After months of pressure from lawmakers and public health advocates, the U.S. Food and Drug Administration officially banned nearly all flavors of pod-based e-cigarettes, including fruit and mint flavors that appeal to kids. The only flavors excluded from the FDA ban are menthol and tobacco.
The ban is intended to curb the epidemic of youth vaping and highlights the health dangers of vaping flavored e-cigarettes. Studies on flavored e-cigarettes, even those that don’t contain nicotine, have shown detrimental health effects in adult vapers. The potential health dangers of vaping could be worse for younger vapers with developing lungs.
“The United States has never seen an epidemic of substance use arise as quickly as our current epidemic of youth use of e-cigarettes,” said Health and Human Services Secretary Alex Azar in a Jan. 2, 2020 press release. “We will not stand idly by as this crisis among America’s youth grows and evolves, and we will continue monitoring the situation and take further actions as necessary.”
The latest statistics on youth vaping show more than 5 million middle and high schoolers use e-cigarettes. About 1 million of those students reported using e-cigarettes on a daily basis. The rise of youth vaping, coupled with the rise of a dangerous vaping-related lung illness that has sickened more than 2,500 people and killed at least 55, pushed lawmakers and regulatory agencies like the FDA to act.
In August, the FDA demanded more authorization from e-cigarette makers in order to legally market their products in the US. E-cigarette makers, including the industry dominating JUUL Labs Inc., must now submit evidence to the FDA proving their products are safe. Currently, there are no legally marketed e-cigarettes in the US, but the FDA is focusing its enforcement on certain products:
E-cigarette manufacturers have until May 2020 to submit applications to the FDA to keep their products on the market.
The FDA’s ban on fruit and mint flavors, which data show are the flavors that youth reach for most often, is intended to curb the alarming trend of youth vaping in the US. The agency is leaving tobacco and menthol flavors on the market in an effort to balance the needs of adults trying to quit traditional smoking.
“By not prioritizing enforcement against other flavored ENDS (electronic nicotine delivery systems) products in the same way as flavored cartridge-based ENDS products, the FDA has attempted to balance the public health concerns related to youth use of ENDS products with considerations regarding addicted adult cigarette smokers who may try to use ENDS products to transition away from combustible tobacco products,” the agency wrote in its press release.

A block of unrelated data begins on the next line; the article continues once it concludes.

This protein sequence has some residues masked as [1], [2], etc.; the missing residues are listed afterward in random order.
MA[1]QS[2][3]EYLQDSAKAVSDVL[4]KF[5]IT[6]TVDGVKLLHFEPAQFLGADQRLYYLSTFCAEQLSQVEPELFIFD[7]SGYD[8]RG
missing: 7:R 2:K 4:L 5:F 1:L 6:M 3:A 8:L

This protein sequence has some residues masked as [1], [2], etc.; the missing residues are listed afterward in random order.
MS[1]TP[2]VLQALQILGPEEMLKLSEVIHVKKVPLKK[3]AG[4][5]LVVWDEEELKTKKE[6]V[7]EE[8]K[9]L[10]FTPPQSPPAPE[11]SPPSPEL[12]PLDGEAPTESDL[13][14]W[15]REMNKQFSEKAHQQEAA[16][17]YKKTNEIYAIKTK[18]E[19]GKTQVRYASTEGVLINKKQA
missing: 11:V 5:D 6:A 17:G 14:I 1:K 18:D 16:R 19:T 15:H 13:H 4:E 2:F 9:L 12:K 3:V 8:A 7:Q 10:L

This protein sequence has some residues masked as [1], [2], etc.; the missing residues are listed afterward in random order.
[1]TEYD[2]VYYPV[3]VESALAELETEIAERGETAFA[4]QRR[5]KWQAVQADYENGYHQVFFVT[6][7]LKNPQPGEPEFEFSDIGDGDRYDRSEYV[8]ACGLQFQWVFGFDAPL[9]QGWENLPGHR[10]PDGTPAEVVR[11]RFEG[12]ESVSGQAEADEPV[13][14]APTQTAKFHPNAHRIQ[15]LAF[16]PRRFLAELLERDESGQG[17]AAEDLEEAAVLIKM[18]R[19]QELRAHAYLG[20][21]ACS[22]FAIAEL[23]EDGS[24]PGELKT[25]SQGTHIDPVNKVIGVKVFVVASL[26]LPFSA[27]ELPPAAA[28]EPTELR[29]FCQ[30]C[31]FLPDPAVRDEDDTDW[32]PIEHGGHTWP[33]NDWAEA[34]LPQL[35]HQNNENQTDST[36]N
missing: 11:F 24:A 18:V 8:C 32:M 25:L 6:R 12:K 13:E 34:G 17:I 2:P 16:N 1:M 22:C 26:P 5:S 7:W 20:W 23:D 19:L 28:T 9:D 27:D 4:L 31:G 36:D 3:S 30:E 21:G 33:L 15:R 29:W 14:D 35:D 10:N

Tobacco- and menthol-flavored e-cigarettes will eventually come under scrutiny, as well, when the FDA’s deadline to submit premarket applications comes around and manufacturers must prove their products’ safety in order to keep them on the market.
Whether or not manufacturers can show their e-cigarettes are safe is yet to be determined. The wave of vaping-related lung illnesses that swept the country this past summer—sickening 2,500 and killing 55—brought the risks of vaping front and center. Though the majority of these cases were linked to vitamin E acetate in vape products containing THC (the active ingredient in cannabis), not all cases could be linked back to a THC-containing vape.
Health agencies are still trying to determine the exact causes of these lung illnesses.
Several studies have also pointed to the potential dangers of vaping, including a May 2019 study out of Stanford University, which found a link between heart disease and flavorings in e-cigarette cartridges.
The study looked at the effect of e-liquids on certain cells that line the interior of blood vessels. When exposed to e-liquids, researchers found these cells were less viable and showed increased levels of molecules that damage DNA and contribute to cell death. The damage varied among flavorings, with menthol and cinnamon being especially harmful, and occurred even when there was no nicotine in the cartridge.
“This study clearly shows that e-cigarettes are not a safe alternative to traditional cigarettes,” Dr. Joseph Wu, director of the Stanford Cardiovascular Institute, said in a press release. “When we exposed the cells to six different flavors of e-liquid with varying levels of nicotine, we saw significant damage. The cells were less viable in culture, and they began to exhibit multiple symptoms of dysfunction.”
Dr. Wu continued, “Now we know that e-cigarettes are likely to have other significantly toxic effects on vascular function as well. It’s important for e-cigarette users to realize that these chemicals are circulating within their bodies and affecting their vascular health.”
E-cigarettes are a relatively new product. Research on the health effects of e-cigarettes is also new and there are no long-term studies showing e-cigarettes are safe. If you vape, you should get checked out by a doctor, especially vapers under the age of 25 who are still developing. Even if you show no signs or symptoms, many vapers are symptom free but may have serious health consequences from vaping.
People who used vaping products and suffered adverse health effects are filing E-cigarette Lawsuits against JUUL, Blu, NJOY, and other major manufacturers of e-cigarettes.
If you used e-cigarettes and were subsequently injured, you may be entitled to financial compensation. Our team of experienced attorneys and case managers offer free, no-obligation case evaluations. Call us at 800-631-5656 or visit nationalinjuryadvocates.com today.